You need to analyse the probability and consequences of crises that could affect your business. This involves:
assessing the likelihood of a particular crisis occurring - and its possible frequency
deciding its possible impact on your operations
This kind of analysis should help you to identify which business functions are essential to day-to-day business operations. You're likely to conclude that certain roles within the business - while necessary in normal circumstances - aren't absolutely critical in a disaster.
Likelihood of risks occurring
It can help to grade the probability of a particular crisis, perhaps on a scale of one to ten or as high, medium or low.
This will help you to decide your business' attitude towards each risk. You may decide to do nothing about a low-probability crisis - although remember that it could still be highly damaging to your business if it occurred, eg a terrorist attack.
Potential impact of a crisis
To determine the possible impact of a crisis on your business, it can be helpful to think of some of the worst possible scenarios and how they might hinder your business.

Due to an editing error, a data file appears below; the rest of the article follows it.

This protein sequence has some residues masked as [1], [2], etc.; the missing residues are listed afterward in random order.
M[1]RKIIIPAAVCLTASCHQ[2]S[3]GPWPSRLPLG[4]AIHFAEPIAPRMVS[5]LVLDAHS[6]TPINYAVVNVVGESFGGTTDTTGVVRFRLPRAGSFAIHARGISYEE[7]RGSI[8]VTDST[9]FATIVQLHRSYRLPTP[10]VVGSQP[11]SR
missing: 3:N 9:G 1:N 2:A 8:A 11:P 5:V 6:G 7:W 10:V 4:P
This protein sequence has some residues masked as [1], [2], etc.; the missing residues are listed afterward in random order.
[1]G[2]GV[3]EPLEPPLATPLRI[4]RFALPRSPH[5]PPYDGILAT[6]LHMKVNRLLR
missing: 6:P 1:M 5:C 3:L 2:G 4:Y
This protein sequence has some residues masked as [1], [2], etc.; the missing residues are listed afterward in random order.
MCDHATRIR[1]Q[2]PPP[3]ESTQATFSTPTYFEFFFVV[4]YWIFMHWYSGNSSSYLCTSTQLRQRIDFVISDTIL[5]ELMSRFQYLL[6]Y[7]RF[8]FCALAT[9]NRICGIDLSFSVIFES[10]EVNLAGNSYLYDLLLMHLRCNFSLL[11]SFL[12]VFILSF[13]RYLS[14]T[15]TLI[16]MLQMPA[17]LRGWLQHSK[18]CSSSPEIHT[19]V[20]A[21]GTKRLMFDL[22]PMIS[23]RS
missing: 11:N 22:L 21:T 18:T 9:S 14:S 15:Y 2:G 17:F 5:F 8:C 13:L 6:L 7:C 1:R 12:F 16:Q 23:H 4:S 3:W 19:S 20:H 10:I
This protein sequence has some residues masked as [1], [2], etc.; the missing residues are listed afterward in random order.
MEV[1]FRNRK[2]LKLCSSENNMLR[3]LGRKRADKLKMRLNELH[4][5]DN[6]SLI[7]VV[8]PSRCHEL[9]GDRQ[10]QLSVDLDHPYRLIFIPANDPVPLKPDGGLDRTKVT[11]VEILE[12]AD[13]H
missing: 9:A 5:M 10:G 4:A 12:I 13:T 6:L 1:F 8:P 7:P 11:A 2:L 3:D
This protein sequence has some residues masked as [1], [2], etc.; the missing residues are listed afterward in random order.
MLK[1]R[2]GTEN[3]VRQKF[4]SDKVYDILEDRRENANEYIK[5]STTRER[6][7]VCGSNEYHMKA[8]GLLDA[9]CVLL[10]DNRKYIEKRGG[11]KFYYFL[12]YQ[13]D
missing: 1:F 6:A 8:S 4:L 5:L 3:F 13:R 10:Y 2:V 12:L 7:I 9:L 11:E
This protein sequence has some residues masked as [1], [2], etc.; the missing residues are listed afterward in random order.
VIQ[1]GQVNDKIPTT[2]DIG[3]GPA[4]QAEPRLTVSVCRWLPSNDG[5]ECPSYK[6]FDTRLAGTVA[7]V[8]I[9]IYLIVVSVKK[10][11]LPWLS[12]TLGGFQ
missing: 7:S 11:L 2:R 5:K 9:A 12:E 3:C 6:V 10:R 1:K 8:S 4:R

For instance, how could you access data on your customers and suppliers if computer equipment was stolen or damaged by a flood? Where would the business operate from if your premises were destroyed by fire?
It's essential to look at risks from the perspective of your customers. Consider how they'd be affected by each potential crisis. Would they be likely to look for alternative suppliers?
Consider whether you would be able to keep to service-level agreements (SLAs) if a particular crisis occurred - and what the consequences might be if you couldn't. See drawing up service level agreements with suppliers.